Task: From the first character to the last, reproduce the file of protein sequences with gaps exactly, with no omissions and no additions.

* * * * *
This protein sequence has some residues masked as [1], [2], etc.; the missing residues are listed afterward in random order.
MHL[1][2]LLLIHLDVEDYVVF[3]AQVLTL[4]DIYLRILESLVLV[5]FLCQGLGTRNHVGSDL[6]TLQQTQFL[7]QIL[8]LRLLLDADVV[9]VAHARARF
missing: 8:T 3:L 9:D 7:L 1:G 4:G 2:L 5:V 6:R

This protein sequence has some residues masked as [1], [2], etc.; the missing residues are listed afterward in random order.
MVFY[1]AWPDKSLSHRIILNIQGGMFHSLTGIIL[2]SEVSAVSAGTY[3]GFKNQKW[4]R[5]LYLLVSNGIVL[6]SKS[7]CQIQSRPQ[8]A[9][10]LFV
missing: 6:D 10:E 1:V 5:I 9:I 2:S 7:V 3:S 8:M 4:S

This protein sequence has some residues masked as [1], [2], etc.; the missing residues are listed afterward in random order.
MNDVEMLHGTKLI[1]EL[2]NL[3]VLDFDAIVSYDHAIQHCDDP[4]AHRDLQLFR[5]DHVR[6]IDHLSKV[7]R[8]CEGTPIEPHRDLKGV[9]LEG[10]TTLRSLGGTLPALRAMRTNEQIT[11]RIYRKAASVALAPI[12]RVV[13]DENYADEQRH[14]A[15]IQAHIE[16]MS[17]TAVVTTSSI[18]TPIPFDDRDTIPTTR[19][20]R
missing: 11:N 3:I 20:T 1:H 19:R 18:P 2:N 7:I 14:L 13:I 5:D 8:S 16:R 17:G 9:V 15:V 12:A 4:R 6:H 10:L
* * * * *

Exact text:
This protein sequence has some residues masked as [1], [2], etc.; the missing residues are listed afterward in random order.
MHL[1][2]LLLIHLDVEDYVVF[3]AQVLTL[4]DIYLRILESLVLV[5]FLCQGLGTRNHVGSDL[6]TLQQTQFL[7]QIL[8]LRLLLDADVV[9]VAHARARF
missing: 8:T 3:L 9:D 7:L 1:G 4:G 2:L 5:V 6:R

This protein sequence has some residues masked as [1], [2], etc.; the missing residues are listed afterward in random order.
MVFY[1]AWPDKSLSHRIILNIQGGMFHSLTGIIL[2]SEVSAVSAGTY[3]GFKNQKW[4]R[5]LYLLVSNGIVL[6]SKS[7]CQIQSRPQ[8]A[9][10]LFV
missing: 6:D 10:E 1:V 5:I 9:I 2:S 7:V 3:S 8:M 4:S

This protein sequence has some residues masked as [1], [2], etc.; the missing residues are listed afterward in random order.
MNDVEMLHGTKLI[1]EL[2]NL[3]VLDFDAIVSYDHAIQHCDDP[4]AHRDLQLFR[5]DHVR[6]IDHLSKV[7]R[8]CEGTPIEPHRDLKGV[9]LEG[10]TTLRSLGGTLPALRAMRTNEQIT[11]RIYRKAASVALAPI[12]RVV[13]DENYADEQRH[14]A[15]IQAHIE[16]MS[17]TAVVTTSSI[18]TPIPFDDRDTIPTTR[19][20]R
missing: 11:N 3:I 20:T 1:H 19:R 18:P 2:N 7:I 14:L 13:I 5:D 8:S 16:R 17:G 9:V 15:V 12:A 4:R 6:H 10:L